Warning: Men should stop reading this right about now.
So you're in Jerusalem, the holy city. And you want to be holy, and dress modestly. But you don't want to look holy. You want to look good.
Never fear. I'm a secret Shopaholic. And arriving home loaded with shopping bags tonight, I suddenly felt like sharing my accrued wisdom with the world. This is going to be an exceedingly shallow post. 100% Chitzoniyus and Gashmiyut. My only defence is that a girl in Shidduchim has got to be well dressed!
I'm not so into shopping at Frum stores. Something about the idea of being dressed exactly the same as every girl in Bnai Brak and Sanhedria Murchevet gives me the shivers.
But if you're aiming for a Frum-yet-classy look for a Simcha, where you want Tante Baila to approve of you and suggest a fine Bochur for a Shidduch, then check out One-of-a-Kind (Location: Go down Rechov Haturim, which is off Malchei Yisroel, and then turn either left or right, I don't remember. It's on a small street that runs parallel to Malchei Yisroel)
And for an – I-may-be-an-old-maid-but-I-can-still-be-the-best-dressed-girl-at-this-wedding, look, there's a Frum designer called Shoshi Yogodayov. She's a bit-over-the-top, but much more original and glamorous than anything else you'll find in the Meah Shearim. The prices are crazy, wait for the end-of-season sales.
(Location: Go up the stairs of a building next to Noam Hafakot on Malchei Yisroel)
Zara is the basic staple of most 'Yerushalmi' girl's wardbrobes. (Yerushalmi doesn't mean Chasidic from the Meah Shearim, but rather Boro-Park wannabes.) To go with the head bump comes the Zara pencil Skirt. Arab women also love Zara, so shoppers are guaranteed to have their heads covered one way or another.
(Location: Malcha Mall. There's one scheduled to open in Mamilla soon, and then 'there won't be a reason to go to the mall anymore.')
Mango also has a good skirt selection, their short ones are usually too short, but they have some long ones too. And I like their sweaters and tops.
Hold on a second, what about the Gap? Gap is a huge disappointment to all of us Israelis who were counting the days till it opened. American fashion simply does not work in Israel. Take the 'boyfriend shirt' – no secular Israeli is going to wear a huge baggy plaid button down shirt- that's what religious people wear! And no religious girl is going to wear it, because it's too baggy even for her, and besides, it only looks good over jeans, with half the buttons undone. The store is usually half empty, people flick through the racks and leave empty handed, the cash registers are desolate.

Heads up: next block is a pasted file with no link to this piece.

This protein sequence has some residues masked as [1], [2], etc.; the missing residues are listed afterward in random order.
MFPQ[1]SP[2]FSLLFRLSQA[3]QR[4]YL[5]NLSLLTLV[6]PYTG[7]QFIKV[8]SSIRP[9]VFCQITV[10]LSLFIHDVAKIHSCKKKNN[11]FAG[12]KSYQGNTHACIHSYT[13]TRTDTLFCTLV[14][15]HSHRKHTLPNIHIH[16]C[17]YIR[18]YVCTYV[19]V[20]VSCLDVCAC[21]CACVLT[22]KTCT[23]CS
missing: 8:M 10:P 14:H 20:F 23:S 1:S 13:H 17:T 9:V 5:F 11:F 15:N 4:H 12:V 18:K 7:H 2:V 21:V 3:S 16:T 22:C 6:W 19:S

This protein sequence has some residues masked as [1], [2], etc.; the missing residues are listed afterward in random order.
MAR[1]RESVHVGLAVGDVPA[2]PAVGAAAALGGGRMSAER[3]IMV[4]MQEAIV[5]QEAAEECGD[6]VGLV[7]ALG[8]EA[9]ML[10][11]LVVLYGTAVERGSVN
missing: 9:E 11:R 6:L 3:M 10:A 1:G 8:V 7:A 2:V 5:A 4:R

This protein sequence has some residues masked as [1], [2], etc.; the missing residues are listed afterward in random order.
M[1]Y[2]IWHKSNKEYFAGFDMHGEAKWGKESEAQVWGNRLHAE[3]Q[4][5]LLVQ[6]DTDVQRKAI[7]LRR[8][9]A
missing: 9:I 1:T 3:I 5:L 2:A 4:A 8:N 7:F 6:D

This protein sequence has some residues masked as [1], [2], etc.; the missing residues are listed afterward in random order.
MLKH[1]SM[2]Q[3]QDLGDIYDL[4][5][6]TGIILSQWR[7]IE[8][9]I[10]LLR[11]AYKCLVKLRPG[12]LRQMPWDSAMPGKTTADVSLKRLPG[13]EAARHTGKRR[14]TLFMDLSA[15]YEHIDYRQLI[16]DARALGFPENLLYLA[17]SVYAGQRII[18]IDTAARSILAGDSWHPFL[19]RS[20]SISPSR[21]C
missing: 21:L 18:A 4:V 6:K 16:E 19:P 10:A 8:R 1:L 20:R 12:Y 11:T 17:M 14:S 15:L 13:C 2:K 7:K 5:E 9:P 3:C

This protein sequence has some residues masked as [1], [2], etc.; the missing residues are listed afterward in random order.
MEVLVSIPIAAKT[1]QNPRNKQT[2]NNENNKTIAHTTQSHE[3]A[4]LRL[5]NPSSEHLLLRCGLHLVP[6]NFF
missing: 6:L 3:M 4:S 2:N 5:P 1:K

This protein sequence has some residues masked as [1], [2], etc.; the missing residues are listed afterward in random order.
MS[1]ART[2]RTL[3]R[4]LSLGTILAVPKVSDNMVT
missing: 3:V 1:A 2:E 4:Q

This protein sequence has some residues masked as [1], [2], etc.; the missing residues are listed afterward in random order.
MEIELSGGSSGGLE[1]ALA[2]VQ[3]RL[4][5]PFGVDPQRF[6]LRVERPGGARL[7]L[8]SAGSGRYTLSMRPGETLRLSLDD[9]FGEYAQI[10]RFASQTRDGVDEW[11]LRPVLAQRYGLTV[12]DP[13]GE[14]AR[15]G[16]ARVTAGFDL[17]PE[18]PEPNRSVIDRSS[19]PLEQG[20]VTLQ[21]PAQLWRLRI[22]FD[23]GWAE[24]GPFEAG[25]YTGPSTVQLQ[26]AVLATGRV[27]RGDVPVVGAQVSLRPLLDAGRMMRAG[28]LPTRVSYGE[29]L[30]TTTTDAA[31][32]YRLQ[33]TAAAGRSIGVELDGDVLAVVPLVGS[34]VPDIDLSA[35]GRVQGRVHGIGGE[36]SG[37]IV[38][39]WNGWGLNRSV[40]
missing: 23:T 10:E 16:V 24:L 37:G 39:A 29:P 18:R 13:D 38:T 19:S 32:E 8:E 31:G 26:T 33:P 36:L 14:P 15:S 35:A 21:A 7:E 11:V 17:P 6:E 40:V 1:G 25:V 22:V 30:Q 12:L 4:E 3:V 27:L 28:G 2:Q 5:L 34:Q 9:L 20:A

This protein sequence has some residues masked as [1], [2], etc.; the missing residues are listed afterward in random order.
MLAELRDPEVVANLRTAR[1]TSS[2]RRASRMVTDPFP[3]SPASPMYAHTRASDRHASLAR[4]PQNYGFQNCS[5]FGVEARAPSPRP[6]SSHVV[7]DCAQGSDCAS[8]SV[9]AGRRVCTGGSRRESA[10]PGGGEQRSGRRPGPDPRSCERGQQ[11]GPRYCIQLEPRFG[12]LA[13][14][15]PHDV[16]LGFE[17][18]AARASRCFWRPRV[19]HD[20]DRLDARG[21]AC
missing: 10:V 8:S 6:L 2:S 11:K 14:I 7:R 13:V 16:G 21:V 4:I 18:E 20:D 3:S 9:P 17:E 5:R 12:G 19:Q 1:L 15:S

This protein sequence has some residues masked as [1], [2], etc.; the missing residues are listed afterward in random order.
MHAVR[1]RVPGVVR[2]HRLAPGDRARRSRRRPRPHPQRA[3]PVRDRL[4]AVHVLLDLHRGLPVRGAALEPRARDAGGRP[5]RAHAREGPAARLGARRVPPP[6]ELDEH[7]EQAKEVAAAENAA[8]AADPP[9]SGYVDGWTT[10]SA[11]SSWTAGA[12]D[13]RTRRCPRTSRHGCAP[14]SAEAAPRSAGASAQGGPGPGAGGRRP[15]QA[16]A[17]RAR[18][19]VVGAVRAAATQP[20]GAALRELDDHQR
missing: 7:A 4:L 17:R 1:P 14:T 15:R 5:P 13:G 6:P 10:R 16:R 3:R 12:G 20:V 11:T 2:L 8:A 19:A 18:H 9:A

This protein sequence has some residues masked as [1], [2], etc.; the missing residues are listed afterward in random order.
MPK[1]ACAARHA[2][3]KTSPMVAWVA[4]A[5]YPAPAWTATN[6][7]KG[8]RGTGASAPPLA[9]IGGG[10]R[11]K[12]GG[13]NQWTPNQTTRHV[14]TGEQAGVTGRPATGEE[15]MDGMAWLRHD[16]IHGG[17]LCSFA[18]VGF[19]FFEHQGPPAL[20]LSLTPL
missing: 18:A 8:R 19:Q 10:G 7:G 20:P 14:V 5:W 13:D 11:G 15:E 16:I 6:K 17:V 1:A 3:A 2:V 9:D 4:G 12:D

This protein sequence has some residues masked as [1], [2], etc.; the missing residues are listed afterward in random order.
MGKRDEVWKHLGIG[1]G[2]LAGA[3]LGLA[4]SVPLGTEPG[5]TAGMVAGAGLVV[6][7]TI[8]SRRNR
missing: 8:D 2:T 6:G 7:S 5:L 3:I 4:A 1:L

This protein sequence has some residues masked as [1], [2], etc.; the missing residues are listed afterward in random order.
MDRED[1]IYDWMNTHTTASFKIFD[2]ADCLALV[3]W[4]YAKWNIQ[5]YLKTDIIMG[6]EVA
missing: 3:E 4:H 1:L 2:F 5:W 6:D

(Location: Mamilla, in the indoor building.)
I popped into Mekimi once when I was waiting in Center1, and emerged an hour later with three skirts. They are specially for the religious public, but manage to stay fun and colorful.
(Location: Center1, Mamilla.)
Most Israeli chains cater for the non religious public, which let's just say is a lot less conservative than your average Frum girl. Also their prices are almost as high as Zara/Mango, but the quality usually isn't as good. But some places worth trying are:
Lord Kitch – they used to sell just T-shirts, then got so popular with the religious crowd who flocked there for their high necked 3/4 sleeved ones, that they branched into a whole range of clothing.
(Location: Malcha, Mamilla, two stores in town.)
Golf- Not that much to say about it. It's pretty Blah, but sometimes has pretty stuff.(Location: Tachana Mercazit, town (top of Ben Yehuda), Malcha)
Fox – Itsy bitsy handfuls of fabric in summer, but they stock cute sweaters in winter.
Local designer stores are Jerusalem's best kept secret. Start off at Betzalel street, and walk down towards King George street, you'll pass a couple of rows of them. Some are more expensive than others. I love the fact that their stuff is pretty unique, yet avoids the typical Israeli-Designer style of vast gray sacks with colored patches randomly sewn on, and asymmetrical hems.
My favorite store is Chumi, on Betzalel 10. They have a collection of Tznius clothes from a bunch of Israeli designers, and have an impressive selection. What sucks is they almost never have sales.
Also I recently discovered Naama Betzalel. Her style is the classic 40s-50s look. There's a store on King George, near Hamashbir, and a "Odafim" store opposite, where they stock leftovers from the last seasons at half the price. That's where the skirt I bought tonight is from :-)
So that's it for tonight. Any questions? Any tips? Places to add?
And yeah I realise this blog post totally ignores the fact that 90% of my readers are located in the States, and not in Jerusalem. Save this list for when you make Aliyah.
4 days ago